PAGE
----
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The Madera Tribune

Meatballs were good, but not that good

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webmaster | 12/28/13

A couple of months ago, Mrs. Doud and I were bumming around Sacramento (well, not really bumming; we were with a bunch of Swedes and Norwegians who very seldom if ever bum) and we wound up in an Ikea store where we walked around and gawked like tourists, which I guess we were.

Ikea stores are known for selling flat-pack furniture (that’s furniture you can carry home in the trunk of a Volvo) and for serving meatballs in their cafeterias.

We had no intention of buying any furniture, since we had come and intended to leave on a tour bus, but we had heard about the Ikea meatballs from the other Swedes traveling with us.

Swedes are very partial to meatballs, and I know some who would prefer a plate of meatballs over a New York steak almost any day, given the price difference. Also, a person can cook a big pot of Swedish meatballs, slather them with gravy, keep them in the refrigerator and have enough for a week of hardy suppers. Of course, by the end of the week, one can find oneself getting tired of them, and might want a little pickled herring on the side just for a change.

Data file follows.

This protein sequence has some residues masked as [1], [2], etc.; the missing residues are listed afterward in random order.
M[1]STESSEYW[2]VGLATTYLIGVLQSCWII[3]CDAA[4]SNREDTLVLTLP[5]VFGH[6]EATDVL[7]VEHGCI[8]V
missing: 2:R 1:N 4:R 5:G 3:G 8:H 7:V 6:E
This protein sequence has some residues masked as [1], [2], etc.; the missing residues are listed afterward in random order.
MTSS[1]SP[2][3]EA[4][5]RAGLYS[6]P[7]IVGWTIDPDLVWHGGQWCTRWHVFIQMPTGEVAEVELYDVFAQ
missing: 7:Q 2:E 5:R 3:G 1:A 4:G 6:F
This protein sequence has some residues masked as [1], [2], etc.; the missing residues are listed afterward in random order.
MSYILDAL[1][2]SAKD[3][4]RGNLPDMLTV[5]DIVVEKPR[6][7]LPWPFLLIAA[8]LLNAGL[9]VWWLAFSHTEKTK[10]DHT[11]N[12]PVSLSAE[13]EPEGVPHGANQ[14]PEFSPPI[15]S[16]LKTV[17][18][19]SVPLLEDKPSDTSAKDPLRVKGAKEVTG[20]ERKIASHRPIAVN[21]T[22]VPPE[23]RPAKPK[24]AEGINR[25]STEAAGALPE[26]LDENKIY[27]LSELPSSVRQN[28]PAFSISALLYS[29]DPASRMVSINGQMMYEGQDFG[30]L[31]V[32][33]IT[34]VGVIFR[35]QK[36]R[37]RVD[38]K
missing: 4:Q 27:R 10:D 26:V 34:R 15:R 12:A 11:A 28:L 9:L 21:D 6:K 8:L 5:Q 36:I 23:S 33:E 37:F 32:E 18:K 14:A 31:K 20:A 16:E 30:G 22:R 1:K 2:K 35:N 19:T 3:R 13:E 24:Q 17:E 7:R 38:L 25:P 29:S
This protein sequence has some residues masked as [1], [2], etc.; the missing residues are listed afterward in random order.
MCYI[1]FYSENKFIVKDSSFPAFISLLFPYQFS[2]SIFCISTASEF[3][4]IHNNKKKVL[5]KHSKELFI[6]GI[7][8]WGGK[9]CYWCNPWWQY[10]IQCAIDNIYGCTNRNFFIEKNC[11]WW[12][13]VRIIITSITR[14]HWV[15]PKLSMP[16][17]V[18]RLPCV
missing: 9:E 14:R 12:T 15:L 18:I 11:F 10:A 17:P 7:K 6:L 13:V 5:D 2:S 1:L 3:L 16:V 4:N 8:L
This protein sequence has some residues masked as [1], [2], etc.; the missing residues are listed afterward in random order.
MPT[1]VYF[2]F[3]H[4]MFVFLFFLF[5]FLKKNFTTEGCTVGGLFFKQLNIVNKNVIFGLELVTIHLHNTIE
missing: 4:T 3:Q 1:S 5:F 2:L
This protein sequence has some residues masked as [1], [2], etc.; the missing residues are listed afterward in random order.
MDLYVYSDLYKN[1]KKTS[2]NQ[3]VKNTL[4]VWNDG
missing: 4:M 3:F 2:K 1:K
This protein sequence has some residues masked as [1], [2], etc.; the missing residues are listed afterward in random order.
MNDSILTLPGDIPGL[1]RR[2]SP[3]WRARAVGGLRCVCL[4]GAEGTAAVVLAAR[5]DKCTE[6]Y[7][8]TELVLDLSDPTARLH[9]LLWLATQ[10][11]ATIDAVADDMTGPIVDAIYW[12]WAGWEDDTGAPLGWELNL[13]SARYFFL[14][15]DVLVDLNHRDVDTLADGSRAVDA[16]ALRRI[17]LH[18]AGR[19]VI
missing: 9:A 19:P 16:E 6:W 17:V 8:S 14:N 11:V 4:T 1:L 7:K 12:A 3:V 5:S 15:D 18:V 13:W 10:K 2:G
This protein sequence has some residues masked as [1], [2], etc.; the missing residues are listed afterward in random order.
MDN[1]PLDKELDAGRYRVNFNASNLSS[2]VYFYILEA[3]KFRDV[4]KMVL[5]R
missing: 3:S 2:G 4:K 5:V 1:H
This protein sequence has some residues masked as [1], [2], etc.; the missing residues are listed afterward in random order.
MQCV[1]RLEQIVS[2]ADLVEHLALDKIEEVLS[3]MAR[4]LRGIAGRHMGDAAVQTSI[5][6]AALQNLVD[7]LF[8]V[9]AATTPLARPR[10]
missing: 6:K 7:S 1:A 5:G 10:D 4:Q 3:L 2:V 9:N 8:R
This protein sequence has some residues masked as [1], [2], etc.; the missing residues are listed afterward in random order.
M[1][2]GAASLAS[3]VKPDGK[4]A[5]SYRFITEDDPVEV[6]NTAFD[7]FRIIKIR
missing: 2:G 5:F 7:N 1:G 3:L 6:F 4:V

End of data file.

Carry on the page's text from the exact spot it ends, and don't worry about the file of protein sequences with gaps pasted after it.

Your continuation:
The meatballs at Ikea were available in the store cafeteria, just at the top of the escalator next to the hallway to the restrooms and the place where they keep the shopping baskets. If you’re looking for a fancy place to eat, skip Ikea. We queued up, bought a couple of plates full, sat down and ate them. They weren’t too bad, but I think Mrs. Doud’s meatballs are much better. Heck, mine are much better.

Then, though, I remembered something. Ikea earlier in the year had discovered horse meat in its meatballs. Apparently a Polish meat processor had snuck some horse meat into an order headed for Sweden, and it had galloped its way into the Ikea product. I wondered all the way home that day whether I had been eating horse meat.

I was happy to learn this week from The Wall Street Journal that horse meat was not on the Ikea menu by the time we were enjoying our meatballs. Ikea, like a good Swedish company, had given the suspect meatballs away, and their sales of regular meatballs soared. It does pay to do the right thing sometimes.


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